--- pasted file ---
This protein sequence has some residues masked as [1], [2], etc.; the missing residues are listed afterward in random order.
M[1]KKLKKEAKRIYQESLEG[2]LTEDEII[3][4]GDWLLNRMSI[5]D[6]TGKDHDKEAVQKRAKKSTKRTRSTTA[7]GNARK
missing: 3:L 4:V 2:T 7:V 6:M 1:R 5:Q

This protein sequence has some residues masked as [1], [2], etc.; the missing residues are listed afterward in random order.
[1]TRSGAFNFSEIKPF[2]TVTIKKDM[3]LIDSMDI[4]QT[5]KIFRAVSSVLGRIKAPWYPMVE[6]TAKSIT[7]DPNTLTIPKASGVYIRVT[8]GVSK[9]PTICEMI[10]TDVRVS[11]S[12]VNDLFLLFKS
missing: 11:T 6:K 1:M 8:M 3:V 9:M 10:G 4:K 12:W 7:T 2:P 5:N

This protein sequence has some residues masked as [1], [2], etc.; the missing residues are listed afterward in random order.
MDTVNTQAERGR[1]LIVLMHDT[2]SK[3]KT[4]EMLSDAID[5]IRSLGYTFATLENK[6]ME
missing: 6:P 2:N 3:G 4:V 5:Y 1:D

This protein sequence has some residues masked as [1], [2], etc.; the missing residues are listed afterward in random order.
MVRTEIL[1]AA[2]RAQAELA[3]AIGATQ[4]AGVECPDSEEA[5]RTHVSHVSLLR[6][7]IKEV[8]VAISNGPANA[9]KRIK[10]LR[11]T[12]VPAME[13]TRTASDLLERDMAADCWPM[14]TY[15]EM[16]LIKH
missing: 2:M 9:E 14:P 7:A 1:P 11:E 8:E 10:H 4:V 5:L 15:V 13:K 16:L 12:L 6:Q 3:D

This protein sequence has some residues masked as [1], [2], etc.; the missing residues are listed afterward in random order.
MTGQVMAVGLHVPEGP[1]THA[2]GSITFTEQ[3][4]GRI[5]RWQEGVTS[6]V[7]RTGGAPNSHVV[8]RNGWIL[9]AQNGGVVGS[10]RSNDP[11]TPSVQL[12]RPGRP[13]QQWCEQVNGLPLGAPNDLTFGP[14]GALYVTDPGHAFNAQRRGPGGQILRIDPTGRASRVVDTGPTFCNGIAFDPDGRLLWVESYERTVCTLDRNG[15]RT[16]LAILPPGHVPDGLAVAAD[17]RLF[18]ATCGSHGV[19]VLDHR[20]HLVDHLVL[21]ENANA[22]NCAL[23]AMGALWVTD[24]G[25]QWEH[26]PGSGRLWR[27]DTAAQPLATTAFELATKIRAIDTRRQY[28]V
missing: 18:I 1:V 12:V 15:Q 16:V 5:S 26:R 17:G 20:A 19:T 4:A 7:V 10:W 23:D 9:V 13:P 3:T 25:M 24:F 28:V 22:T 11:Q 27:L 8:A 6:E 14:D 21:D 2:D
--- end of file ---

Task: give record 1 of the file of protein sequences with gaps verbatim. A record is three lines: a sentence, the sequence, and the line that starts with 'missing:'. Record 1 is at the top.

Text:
This protein sequence has some residues masked as [1], [2], etc.; the missing residues are listed afterward in random order.
M[1]KKLKKEAKRIYQESLEG[2]LTEDEII[3][4]GDWLLNRMSI[5]D[6]TGKDHDKEAVQKRAKKSTKRTRSTTA[7]GNARK
missing: 3:L 4:V 2:T 7:V 6:M 1:R 5:Q